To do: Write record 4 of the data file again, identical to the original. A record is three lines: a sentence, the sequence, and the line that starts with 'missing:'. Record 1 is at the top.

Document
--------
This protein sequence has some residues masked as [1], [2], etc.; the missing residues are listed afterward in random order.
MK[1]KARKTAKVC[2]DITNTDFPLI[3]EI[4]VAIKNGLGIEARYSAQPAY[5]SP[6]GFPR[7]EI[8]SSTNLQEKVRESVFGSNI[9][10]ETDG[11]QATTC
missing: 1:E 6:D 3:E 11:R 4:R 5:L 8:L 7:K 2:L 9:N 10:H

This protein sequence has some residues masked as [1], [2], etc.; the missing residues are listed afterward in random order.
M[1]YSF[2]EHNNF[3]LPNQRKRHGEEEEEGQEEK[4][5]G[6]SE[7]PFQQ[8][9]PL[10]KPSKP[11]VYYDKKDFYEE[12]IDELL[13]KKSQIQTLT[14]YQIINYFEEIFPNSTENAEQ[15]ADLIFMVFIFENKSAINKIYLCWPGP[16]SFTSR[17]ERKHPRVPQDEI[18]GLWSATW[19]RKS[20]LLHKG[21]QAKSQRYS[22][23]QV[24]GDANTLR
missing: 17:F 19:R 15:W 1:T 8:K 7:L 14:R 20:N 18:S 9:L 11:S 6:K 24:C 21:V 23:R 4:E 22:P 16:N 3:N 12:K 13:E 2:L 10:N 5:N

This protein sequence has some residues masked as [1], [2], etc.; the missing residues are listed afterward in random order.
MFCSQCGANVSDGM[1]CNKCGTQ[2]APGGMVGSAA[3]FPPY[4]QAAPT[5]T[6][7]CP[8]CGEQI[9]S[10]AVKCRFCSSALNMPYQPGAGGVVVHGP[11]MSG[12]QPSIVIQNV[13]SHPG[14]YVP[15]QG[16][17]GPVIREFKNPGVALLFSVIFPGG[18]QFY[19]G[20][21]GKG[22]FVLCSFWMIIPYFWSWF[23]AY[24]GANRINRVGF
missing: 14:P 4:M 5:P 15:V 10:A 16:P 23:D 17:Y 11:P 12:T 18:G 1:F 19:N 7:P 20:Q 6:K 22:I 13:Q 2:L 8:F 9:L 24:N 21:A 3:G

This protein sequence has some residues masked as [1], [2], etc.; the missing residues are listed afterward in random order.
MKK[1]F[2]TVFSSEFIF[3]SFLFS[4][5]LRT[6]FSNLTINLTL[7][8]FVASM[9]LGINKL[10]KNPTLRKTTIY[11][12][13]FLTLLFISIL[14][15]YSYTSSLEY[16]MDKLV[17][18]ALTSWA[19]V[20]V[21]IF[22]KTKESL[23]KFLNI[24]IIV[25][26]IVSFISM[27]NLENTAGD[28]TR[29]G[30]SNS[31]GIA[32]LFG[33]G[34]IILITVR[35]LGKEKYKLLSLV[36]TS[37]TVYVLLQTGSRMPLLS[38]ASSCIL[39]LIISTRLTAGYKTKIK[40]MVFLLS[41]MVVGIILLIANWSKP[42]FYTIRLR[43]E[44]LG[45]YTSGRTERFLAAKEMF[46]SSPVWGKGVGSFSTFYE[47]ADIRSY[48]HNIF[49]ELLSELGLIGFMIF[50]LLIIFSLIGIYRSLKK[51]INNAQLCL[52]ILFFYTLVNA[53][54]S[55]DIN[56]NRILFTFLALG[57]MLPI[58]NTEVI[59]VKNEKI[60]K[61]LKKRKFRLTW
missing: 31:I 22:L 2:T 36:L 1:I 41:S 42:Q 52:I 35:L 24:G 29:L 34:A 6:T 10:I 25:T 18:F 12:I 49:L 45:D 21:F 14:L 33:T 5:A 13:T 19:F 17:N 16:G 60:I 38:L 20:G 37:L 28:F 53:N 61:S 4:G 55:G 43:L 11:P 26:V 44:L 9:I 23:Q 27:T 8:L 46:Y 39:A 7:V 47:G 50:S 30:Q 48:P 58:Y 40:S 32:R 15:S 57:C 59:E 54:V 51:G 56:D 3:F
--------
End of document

This protein sequence has some residues masked as [1], [2], etc.; the missing residues are listed afterward in random order.
MKK[1]F[2]TVFSSEFIF[3]SFLFS[4][5]LRT[6]FSNLTINLTL[7][8]FVASM[9]LGINKL[10]KNPTLRKTTIY[11][12][13]FLTLLFISIL[14][15]YSYTSSLEY[16]MDKLV[17][18]ALTSWA[19]V[20]V[21]IF[22]KTKESL[23]KFLNI[24]IIV[25][26]IVSFISM[27]NLENTAGD[28]TR[29]G[30]SNS[31]GIA[32]LFG[33]G[34]IILITVR[35]LGKEKYKLLSLV[36]TS[37]TVYVLLQTGSRMPLLS[38]ASSCIL[39]LIISTRLTAGYKTKIK[40]MVFLLS[41]MVVGIILLIANWSKP[42]FYTIRLR[43]E[44]LG[45]YTSGRTERFLAAKEMF[46]SSPVWGKGVGSFSTFYE[47]ADIRSY[48]HNIF[49]ELLSELGLIGFMIF[50]LLIIFSLIGIYRSLKK[51]INNAQLCL[52]ILFFYTLVNA[53][54]S[55]DIN[56]NRILFTFLALG[57]MLPI[58]NTEVI[59]VKNEKI[60]K[61]LKKRKFRLTW
missing: 31:I 22:L 2:T 36:L 1:I 41:S 42:Q 52:I 35:L 24:G 29:L 34:A 6:T 10:I 25:T 18:F 12:I 49:L 45:D 21:F 14:L 33:T 5:A 13:T 19:F 17:N 16:G 60:I 38:L 20:G 37:L 28:F 53:N 61:S 4:G 55:G 43:L 11:P 26:V 44:L 9:I 23:Q 27:T 8:L 46:Y 39:A 7:V 47:G 50:S 30:Q 48:P 58:Y 40:S 32:R 15:S 57:C 59:E 54:V 51:G 56:D 3:F